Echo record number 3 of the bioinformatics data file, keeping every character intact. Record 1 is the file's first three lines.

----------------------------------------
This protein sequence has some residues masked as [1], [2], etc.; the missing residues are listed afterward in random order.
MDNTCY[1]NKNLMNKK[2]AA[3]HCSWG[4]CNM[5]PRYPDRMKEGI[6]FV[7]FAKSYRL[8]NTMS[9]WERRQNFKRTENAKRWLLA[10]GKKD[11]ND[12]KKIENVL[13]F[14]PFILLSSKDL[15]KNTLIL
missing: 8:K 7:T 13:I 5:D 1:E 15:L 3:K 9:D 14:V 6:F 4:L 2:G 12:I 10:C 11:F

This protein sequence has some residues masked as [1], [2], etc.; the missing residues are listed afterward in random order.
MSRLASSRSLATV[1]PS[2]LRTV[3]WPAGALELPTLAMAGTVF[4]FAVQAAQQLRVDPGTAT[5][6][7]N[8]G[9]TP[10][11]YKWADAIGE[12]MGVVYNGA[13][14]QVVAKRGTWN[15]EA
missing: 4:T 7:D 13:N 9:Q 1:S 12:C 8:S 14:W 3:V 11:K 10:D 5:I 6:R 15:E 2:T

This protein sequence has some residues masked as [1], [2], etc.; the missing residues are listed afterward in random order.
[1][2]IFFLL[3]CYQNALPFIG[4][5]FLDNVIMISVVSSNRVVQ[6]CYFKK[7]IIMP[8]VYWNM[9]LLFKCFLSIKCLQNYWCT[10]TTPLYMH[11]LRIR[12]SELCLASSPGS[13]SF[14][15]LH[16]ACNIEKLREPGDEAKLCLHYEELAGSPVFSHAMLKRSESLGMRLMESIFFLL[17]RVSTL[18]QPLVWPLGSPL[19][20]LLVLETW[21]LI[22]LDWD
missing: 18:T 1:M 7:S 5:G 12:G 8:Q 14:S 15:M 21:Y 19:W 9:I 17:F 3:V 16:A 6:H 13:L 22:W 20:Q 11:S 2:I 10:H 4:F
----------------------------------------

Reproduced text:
This protein sequence has some residues masked as [1], [2], etc.; the missing residues are listed afterward in random order.
[1][2]IFFLL[3]CYQNALPFIG[4][5]FLDNVIMISVVSSNRVVQ[6]CYFKK[7]IIMP[8]VYWNM[9]LLFKCFLSIKCLQNYWCT[10]TTPLYMH[11]LRIR[12]SELCLASSPGS[13]SF[14][15]LH[16]ACNIEKLREPGDEAKLCLHYEELAGSPVFSHAMLKRSESLGMRLMESIFFLL[17]RVSTL[18]QPLVWPLGSPL[19][20]LLVLETW[21]LI[22]LDWD
missing: 18:T 1:M 7:S 5:G 12:G 8:Q 14:S 15:M 21:Y 19:W 9:I 17:F 3:V 16:A 6:H 13:L 22:W 20:Q 11:S 2:I 10:H 4:F